Commit d66d409b authored by simonpj's avatar simonpj
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[project @ 1999-10-28 07:53:13 by simonpj]

More RULES documentation
parent 3d0ff095
% $Id: glasgow_exts.vsgml,v 1.16 1999/08/26 15:59:07 simonmar Exp $
% $Id: glasgow_exts.vsgml,v 1.17 1999/10/28 07:53:13 simonpj Exp $
% GHC Language Extensions.
......@@ -2013,7 +2013,7 @@ The programmer can specify rewrite rules as part of the source program
Here is an example:
"map/map" forall f,g,xs. map f (map g) xs = map (f.g) xs
"map/map" forall f g xs. map f (map g xs) = map (f.g) xs
......@@ -2022,27 +2022,29 @@ Here is an example:
From a syntactic point of view:
<item> Each rule has a name, enclosed in double quotes.
<item> Each rule has a name, enclosed in double quotes. The name itself has
no significance at all. It is only used when reporting how many times the rule fired.
<item> There may be zero or more rules in a @RULES@ pragma.
<item> Layout applies in a @RULES@ pragma. Currently no new indentation level
is set, so you must lay out your rules starting in the same column as the
enclosing definitions.
<item> Each variable mentioned in a rule must either be in scope (e.g. @map@),
or bound by the @forall@ (e.g. @f@, @g@, @xs@). The variables bound by
the @forall@ are called the <em>pattern</em> variables.
the @forall@ are called the <em>pattern</em> variables. They are separated
by spaces, just like in a type @forall@.
<item> A pattern variable may optionally have a type signature.
If its type is polymorphic, it <em>must</em> have a type signature.
If the type of the pattern variable is polymorphic, it <em>must</em> have a type signature.
For example, here is the @foldr/build@ rule:
"fold/build" forall k,z,g::forall b. (a->b->b) -> b -> b .
"fold/build" forall k z (g::forall b. (a->b->b) -> b -> b) .
foldr k z (build g) = g k z
Since @g@ has a polymorphic type, it must have a type signature.
<item> The left hand side of a rule must consist of a top-level variable applied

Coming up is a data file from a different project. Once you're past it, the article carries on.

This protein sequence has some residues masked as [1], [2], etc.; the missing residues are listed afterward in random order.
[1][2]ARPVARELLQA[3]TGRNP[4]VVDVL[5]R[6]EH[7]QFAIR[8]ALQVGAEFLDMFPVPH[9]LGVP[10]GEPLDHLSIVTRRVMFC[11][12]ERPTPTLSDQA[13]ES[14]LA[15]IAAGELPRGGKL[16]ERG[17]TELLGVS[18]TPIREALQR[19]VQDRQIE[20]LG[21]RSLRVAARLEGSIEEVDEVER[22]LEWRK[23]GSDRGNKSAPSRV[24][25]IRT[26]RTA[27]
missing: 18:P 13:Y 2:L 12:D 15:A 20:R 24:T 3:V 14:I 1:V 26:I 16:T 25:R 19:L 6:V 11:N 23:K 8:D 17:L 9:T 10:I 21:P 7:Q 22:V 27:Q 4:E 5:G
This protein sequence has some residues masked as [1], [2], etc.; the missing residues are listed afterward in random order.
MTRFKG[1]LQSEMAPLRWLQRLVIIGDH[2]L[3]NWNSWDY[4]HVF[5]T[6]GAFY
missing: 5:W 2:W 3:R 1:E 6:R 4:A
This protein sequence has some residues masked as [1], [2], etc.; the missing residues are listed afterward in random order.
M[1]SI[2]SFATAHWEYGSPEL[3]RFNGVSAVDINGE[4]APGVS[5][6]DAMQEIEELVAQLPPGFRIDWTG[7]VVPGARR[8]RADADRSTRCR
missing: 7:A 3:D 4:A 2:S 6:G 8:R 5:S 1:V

to arbitrary expressions. For example, this is <em>not</em> OK:
"wrong1" forall e1,e2. case True of { True -> e1; False -> e2 } = e1
"wrong1" forall e1 e2. case True of { True -> e1; False -> e2 } = e1
"wrong2" forall f. f True = True
In @"wrong1"@, the LHS is not an application; in @"wrong1"@, the LHS has a pattern variable
......@@ -2079,6 +2081,8 @@ terminating. For example:
This rule will cause the compiler to go into an infinite loop.
<item> If more than one rule matches a call, GHC will choose one arbitrarily to apply.
<item> GHC currently uses a very simple, syntactic, matching algorithm
for matching a rule LHS with an expression. It seeks a substitution
which makes the LHS and expression syntactically equal modulo: alpha
......@@ -2179,12 +2183,45 @@ a lot which are not included, please tell us.
If you want to write your own good consumers or producers, look at the
Prelude definitions of the above functions to see how to do so.
Rewrite rules can be used to get the same effect as a feature
present in earlier version of GHC:
{-# SPECIALIZE fromIntegral :: Int8 -> Int16 = int8ToInt16 #-}
This told GHC to use @int8ToInt16@ instead of @fromIntegral@ whenever
the latter was called with type @Int8 -> Int16@. That is, rather than
specialising the original definition of @fromIntegral@ the programmer is
promising that it is safe to use @int8ToInt16@ instead.
This feature is no longer in GHC. But rewrite rules let you do the
same thing:
"fromIntegral/Int8/Int16" fromIntegral = int8ToInt16
This slightly odd-looking rule instructs GHC to replace @fromIntegral@
by @int8ToInt16@ <em>whenever the types match</em>. Speaking more operationally,
GHC adds the type and dictionary applications to get the typed rule
forall (d1::Integral Int8) (d2::Num Int16) .
fromIntegral Int8 Int16 d1 d2 = int8ToInt16
What is more,
this rule does not need to be in the same file as fromIntegral,
unlike the @SPECIALISE@ pragmas which currently do (so that they
have an original definition available to specialise).
<sect2>Controlling what's going on
<item> Use @-ddump-rules@ to see what transformation rules GHC is using.
<item> Use @-ddump-simpl-stats@ to see what rules are being fired.
If you add @-dppr-debug@ you get a more detailed listing.
<item> The defintion of (say) @build@ in @PrelBase.lhs@ looks llike this:
build :: forall a. (forall b. (a -> b -> b) -> b -> b) -> [a]
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